Sunday, January 30, 2011

Week 3, Jan 30, 2011

The Third & The Seventh from Alex Roman on Vimeo.

I was recently introduced to a video that gave me a different perspective not only on how to find visuals in everyday objects or architecture, but also the art of creating a visual story through various materials. Its a video essentially of a video camera capturing light, motion, and shapes in new ways through the lens. When first watching it, I was totally captivated by the angles and perspectives in which the artist uses ordinary objects to show details and still life. For instance, the photographs suspended by clothespins are an ordinary event in a darkroom, but the closeness and detail the artist focuses on changes the perspective in which the audience sees it. He is in charge of what we’re looking at and we’re decoding his message.

I think one of the most outstanding things about this video is that its not really a video at all. It was done almost completely with computer graphics (and a lot of talent) and in most sections, you can’t even tell. I think this is one example of how graphics and technology has expanded over the last 20 years. Compared to the 1982 movie, “Tron” whose computer graphics were considered great at that time, this 10 minute video greatly surpasses that technology.

Breaking down these elements is teaching me to decipher what the artist is truly intending and how I can apply this to understanding more graphics or visual symbols in society today. I think its definitely important to incorporate an almost deconstruction of the graphic message so that we can experience it from all angles.

Friday, January 21, 2011

Aha Blog #1: Visual Symbols in Daily Life

Visual symbols appear all around us whether we notice them or not. From street signs to jewelry, we are constantly being bombarded with them. As I spent time critiquing what I saw on a daily basis, I realized that visual symbols were more of a part of my life than I had thought. I believe the way we choose to interpret these symbols is many times chosen for us by society and the media, and its important that we learn to recognize their impact on our lives. I thought of a few specific examples that I see daily to help myself decipher this concept.

One type of visual symbol I hadn't thought of before was the body. Tattoos and henna tattoos are a form of self-expression or cultural celebration through body art visuals. I think of such markings as tattoos and piercings as more obvious examples of visual symbols, but body language and hand signals represent attitudes and expressions as well. When you think about it, these signals have strong nonverbal messages when used by themselves.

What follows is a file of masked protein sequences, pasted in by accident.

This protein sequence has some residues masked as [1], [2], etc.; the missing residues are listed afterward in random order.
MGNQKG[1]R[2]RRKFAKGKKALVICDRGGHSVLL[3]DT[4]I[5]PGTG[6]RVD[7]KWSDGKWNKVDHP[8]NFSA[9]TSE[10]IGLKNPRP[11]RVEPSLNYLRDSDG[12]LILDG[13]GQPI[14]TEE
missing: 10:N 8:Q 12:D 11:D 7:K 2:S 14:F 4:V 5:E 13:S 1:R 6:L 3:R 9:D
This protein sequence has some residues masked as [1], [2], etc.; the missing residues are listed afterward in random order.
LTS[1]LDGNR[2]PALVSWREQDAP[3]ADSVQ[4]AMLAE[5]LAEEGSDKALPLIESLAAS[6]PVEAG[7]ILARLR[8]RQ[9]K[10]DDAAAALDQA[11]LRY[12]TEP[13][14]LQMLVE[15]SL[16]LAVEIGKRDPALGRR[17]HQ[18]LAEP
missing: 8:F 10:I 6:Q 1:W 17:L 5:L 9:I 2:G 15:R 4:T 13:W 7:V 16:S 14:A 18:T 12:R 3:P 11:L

Visual symbols are found in jewelry and body art as well. Wedding rings, cross necklaces, and yin yang or peace signs are several popular symbols made into jewelry pieces that I've noticed. I know I tend to associate certain religious or personal beliefs to people by what they choose to wear or use to define themselves.

Many visuals I see daily come from products in stores. I can recognize these just by their logos. Products like Pepsi, Chevy, and Nike all use their logos in place of their names at times. Consumers learn to recognize these symbols, making them a powerful marketing tool. An example of logo symbols I've recognized is clothing. Clothing visuals affect us daily by brand recognition. People often associate these with status as a means of social acceptance- all because your shirt has a tiger vs. an eagle on it. I think this is just what the clothing brands are looking for to push up their popularity and sales.

Stopping to look at these examples of visual symbols I see daily, I became aware that I use them without thinking about it. I see a Pepsi logo and I want a Pepsi. I see a shirt and become jealous its not mine. I think there are definitely positive reasons for utilizing symbols visually in our society, but I became aware of my own negative associations and presumptions when I took a deeper look at my daily interactions with them. I've definitely opened my eyes to my daily intake of visuals and can differentiate a little better between what the symbols are really telling me.

*Images by Meghan White